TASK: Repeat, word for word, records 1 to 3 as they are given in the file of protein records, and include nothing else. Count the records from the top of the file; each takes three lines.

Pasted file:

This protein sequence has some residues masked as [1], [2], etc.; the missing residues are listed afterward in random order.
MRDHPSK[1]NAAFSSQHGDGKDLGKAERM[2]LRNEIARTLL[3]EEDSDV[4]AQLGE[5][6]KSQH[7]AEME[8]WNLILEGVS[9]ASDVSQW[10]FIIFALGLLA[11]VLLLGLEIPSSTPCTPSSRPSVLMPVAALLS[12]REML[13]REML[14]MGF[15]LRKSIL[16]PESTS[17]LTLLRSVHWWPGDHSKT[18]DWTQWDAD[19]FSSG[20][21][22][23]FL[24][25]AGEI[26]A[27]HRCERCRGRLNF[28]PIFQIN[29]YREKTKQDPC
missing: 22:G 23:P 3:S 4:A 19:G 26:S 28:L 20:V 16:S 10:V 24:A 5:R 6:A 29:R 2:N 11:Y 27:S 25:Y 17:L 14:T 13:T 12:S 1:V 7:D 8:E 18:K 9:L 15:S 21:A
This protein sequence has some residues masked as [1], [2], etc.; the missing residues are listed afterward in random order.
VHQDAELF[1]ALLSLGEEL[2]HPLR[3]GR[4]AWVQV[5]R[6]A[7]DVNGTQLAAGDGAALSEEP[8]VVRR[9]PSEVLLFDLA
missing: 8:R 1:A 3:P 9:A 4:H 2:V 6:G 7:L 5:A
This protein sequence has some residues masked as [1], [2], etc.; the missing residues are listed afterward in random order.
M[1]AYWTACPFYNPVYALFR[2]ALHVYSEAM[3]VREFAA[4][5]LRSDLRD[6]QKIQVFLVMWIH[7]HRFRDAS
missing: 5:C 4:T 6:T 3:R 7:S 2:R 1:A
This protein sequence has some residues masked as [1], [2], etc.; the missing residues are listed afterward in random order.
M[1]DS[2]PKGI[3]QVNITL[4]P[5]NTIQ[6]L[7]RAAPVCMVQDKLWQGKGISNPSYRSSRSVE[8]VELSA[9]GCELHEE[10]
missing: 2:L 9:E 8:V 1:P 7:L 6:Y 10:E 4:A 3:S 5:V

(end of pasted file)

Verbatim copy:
This protein sequence has some residues masked as [1], [2], etc.; the missing residues are listed afterward in random order.
MRDHPSK[1]NAAFSSQHGDGKDLGKAERM[2]LRNEIARTLL[3]EEDSDV[4]AQLGE[5][6]KSQH[7]AEME[8]WNLILEGVS[9]ASDVSQW[10]FIIFALGLLA[11]VLLLGLEIPSSTPCTPSSRPSVLMPVAALLS[12]REML[13]REML[14]MGF[15]LRKSIL[16]PESTS[17]LTLLRSVHWWPGDHSKT[18]DWTQWDAD[19]FSSG[20][21][22][23]FL[24][25]AGEI[26]A[27]HRCERCRGRLNF[28]PIFQIN[29]YREKTKQDPC
missing: 22:G 23:P 3:S 4:A 19:G 26:S 28:L 20:V 16:S 10:V 24:A 5:R 6:A 29:R 2:N 11:Y 27:S 25:Y 17:L 14:T 13:T 12:S 1:V 7:D 8:E 18:K 9:L 15:S 21:A
This protein sequence has some residues masked as [1], [2], etc.; the missing residues are listed afterward in random order.
VHQDAELF[1]ALLSLGEEL[2]HPLR[3]GR[4]AWVQV[5]R[6]A[7]DVNGTQLAAGDGAALSEEP[8]VVRR[9]PSEVLLFDLA
missing: 8:R 1:A 3:P 9:A 4:H 2:V 6:G 7:L 5:A
This protein sequence has some residues masked as [1], [2], etc.; the missing residues are listed afterward in random order.
M[1]AYWTACPFYNPVYALFR[2]ALHVYSEAM[3]VREFAA[4][5]LRSDLRD[6]QKIQVFLVMWIH[7]HRFRDAS
missing: 5:C 4:T 6:T 3:R 7:S 2:R 1:A